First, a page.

Novel redox non-innocent bis(phenoxide) pincer complexes of cobalt: Connecting electronic structures and reactivity
Harris, Caleb Frank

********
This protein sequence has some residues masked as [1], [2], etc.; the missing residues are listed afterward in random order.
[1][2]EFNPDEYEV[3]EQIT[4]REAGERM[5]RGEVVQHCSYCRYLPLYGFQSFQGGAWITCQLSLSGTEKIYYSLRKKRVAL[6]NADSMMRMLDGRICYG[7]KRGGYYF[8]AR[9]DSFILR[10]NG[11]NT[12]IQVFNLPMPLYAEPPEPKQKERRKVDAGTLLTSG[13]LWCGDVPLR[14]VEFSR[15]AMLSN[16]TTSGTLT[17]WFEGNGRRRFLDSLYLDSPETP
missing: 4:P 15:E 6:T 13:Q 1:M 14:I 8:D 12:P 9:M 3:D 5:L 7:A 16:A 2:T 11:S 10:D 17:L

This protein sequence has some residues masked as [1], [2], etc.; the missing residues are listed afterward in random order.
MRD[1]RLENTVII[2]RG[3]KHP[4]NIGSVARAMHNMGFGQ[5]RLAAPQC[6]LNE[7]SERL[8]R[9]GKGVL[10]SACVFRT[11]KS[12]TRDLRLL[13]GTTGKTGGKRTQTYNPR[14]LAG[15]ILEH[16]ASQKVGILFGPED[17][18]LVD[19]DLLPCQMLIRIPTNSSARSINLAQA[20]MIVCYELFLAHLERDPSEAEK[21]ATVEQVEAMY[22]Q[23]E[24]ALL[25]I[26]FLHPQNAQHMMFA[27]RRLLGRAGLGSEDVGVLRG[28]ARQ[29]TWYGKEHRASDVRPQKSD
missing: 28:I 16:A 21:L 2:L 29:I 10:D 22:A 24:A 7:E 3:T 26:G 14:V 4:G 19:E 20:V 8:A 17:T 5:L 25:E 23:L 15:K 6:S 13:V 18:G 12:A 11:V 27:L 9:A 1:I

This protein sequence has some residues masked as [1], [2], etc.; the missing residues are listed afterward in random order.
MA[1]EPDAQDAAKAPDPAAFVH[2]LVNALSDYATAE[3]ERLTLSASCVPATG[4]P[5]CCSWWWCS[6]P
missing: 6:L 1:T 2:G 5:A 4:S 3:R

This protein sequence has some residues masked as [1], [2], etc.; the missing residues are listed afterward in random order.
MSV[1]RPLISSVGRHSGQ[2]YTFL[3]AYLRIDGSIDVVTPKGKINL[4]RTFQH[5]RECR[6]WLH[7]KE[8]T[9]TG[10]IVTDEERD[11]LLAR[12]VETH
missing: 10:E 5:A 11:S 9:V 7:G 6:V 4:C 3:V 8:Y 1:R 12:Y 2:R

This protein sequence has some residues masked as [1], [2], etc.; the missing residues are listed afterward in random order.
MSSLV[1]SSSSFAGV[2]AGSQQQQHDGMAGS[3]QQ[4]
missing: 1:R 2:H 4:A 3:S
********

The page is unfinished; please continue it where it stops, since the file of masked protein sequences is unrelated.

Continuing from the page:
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In this thesis, I describe the synthesis, characterization, and reactivity of a variety of new cobalt complexes containing redox-active, pincer-type ligands based on an N-heterocyclic carbene (NHC) centered, bis(phenoxide) scaffold (OCO). The complexes span formal oxidation states from CoII to CoV within a 1.5 V applied potential range. Experimental and computational data combine to describe the physical oxidation states of the non-innocent ligand/metal combinations as well as the effects of altering the degree of saturation in the backbone of the NHC moiety. Preliminary efforts towards utilization of these complexes for C–C and C–N coupling reactions are described. It was determined that treating the complexes with one and two electron oxidants generally leads to the decomposition of the ligand, suggesting alternative strategies are needed to protect the OCO ligand backbone from deleterious attack by reactive small molecule fragments. (OCO)Co complexes were then treated with a radical CF3 source and their products were characterized. In one case, the ligand forms an unexpected C-CF3 bond, but in another, a new complex containing a Co-CF3 bond is formed. The isolated Co-CF3 complex is either 5- or 6-coordinate depending on the solvent and/or temperature. The 5-coordinate complex was found to be photosensitive and capable of Co-CF3 bond homolysis upon exposure to visible light. This allows for direct trifluoromethylation of unactivated arene and heteroarene C-H bonds. Interestingly, the 6-coordinate species is unaffected by visible light. The differences in reactivity can be explained by the observed variations in geometry and electronic structure. A κ2-trifluoroacetate complex was also synthesized and observed to undergo Co-O bond homolysis under visible light. This complex is also competent to trifluoromethylate aryl C-H bonds, presumably through a radical decarboxylation mechanism. Catalytic trifluoromethylation of silyl enol ethers, using commercially available electrophilic CF3 reagents, was also achieved using of one of the (OCO)Co complexes. A single electron transfer mechanism is proposed to impart radical character on the CF3 reagents, thus destabilizing the compounds and causing them to deliver a CF3 radical. The radical attacks the unsaturated bond of the enol ether, producing a tertiary organic radical which reduces the oxidized metal back to its original oxidation state. The organic compound then forms an α-trifluoromethyl ketone and an ionic salt byproduct. The cobalt complex is capable of facilitating this SET mechanism in multiple oxidation states, demonstrating the unique versatility of the ligand/metal platform for catalytic C–C bond formation. Both of these cases represent the first examples of cobalt involved C-H bond trifluoromethylation reported in literature and are both resultant of two individual properties associated with this of this distinctive ligand scaffold.